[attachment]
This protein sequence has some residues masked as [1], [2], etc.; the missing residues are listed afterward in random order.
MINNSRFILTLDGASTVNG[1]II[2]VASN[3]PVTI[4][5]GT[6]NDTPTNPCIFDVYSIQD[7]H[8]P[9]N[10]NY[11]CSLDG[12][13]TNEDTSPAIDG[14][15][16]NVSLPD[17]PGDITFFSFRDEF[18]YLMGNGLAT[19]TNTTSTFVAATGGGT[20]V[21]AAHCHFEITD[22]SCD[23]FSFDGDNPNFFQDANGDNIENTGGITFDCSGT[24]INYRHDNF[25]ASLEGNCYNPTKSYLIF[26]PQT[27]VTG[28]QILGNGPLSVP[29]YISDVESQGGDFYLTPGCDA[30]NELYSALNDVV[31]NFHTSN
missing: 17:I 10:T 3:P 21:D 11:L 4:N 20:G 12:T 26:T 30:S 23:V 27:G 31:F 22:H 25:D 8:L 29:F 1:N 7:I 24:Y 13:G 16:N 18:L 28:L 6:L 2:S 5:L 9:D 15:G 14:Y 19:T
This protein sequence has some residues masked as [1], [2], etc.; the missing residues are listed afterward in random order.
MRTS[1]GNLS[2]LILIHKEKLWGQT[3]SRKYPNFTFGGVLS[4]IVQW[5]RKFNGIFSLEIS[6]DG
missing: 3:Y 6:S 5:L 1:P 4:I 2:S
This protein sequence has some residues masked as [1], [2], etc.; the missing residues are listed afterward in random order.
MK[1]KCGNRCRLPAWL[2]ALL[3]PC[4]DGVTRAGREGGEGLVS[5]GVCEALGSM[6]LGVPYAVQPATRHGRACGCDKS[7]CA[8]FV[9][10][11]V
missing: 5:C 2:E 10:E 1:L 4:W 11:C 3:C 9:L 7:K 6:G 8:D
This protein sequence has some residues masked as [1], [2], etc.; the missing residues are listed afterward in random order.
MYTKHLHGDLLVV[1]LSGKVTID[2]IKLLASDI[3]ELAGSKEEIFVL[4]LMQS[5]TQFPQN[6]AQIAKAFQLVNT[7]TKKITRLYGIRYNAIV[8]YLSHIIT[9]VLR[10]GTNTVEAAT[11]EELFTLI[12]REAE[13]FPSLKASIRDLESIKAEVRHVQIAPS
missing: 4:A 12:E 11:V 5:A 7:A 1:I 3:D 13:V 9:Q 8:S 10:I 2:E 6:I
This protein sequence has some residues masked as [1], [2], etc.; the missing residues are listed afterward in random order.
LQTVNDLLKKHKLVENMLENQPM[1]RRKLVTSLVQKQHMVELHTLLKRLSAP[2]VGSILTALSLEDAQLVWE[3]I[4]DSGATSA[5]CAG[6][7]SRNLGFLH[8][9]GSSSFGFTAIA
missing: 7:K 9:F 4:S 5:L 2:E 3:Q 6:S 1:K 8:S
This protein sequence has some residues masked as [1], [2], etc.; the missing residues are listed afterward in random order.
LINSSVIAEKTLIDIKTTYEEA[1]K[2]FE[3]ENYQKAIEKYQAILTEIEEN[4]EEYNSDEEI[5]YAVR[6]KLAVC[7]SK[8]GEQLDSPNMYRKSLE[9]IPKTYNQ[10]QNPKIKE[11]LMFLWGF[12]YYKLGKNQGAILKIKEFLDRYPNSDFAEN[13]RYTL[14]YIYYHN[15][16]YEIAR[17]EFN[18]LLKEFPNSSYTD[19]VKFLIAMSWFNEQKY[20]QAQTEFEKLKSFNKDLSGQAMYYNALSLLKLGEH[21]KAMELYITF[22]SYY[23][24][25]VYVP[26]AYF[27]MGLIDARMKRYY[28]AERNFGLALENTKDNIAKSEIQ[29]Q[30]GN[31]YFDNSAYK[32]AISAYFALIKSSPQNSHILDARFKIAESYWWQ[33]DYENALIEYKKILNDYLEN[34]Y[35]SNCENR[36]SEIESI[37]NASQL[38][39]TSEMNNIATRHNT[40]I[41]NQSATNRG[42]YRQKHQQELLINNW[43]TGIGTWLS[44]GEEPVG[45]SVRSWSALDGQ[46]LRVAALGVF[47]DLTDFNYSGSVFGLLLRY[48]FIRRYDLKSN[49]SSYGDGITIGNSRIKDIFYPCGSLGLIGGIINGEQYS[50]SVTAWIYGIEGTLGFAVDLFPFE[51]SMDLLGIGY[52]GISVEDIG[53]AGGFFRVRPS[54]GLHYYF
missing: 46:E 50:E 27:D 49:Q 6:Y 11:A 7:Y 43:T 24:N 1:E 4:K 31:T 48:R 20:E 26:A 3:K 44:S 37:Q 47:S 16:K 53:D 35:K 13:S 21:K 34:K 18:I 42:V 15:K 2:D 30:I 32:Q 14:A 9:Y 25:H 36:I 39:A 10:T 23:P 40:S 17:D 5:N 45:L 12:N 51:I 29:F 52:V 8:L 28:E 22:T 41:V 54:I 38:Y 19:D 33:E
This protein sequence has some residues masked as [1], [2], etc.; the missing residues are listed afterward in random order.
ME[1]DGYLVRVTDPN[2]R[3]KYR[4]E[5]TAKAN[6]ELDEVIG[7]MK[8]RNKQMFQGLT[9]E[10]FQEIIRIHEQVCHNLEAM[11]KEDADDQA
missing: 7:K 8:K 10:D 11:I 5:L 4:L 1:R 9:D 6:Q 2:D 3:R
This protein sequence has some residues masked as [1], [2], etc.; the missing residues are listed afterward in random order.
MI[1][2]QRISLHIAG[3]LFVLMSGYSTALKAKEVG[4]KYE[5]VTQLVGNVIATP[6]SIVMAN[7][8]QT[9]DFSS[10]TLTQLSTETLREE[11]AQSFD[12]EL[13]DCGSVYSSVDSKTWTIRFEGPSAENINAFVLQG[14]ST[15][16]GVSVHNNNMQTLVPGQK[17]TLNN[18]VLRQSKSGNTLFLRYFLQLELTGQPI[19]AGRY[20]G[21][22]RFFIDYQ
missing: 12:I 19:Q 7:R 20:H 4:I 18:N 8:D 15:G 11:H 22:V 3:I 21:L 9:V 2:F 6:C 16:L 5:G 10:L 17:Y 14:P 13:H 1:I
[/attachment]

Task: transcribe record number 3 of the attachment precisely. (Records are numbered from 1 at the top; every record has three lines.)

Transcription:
This protein sequence has some residues masked as [1], [2], etc.; the missing residues are listed afterward in random order.
MK[1]KCGNRCRLPAWL[2]ALL[3]PC[4]DGVTRAGREGGEGLVS[5]GVCEALGSM[6]LGVPYAVQPATRHGRACGCDKS[7]CA[8]FV[9][10][11]V
missing: 5:C 2:E 10:E 1:L 4:W 11:C 3:C 9:L 7:K 6:G 8:D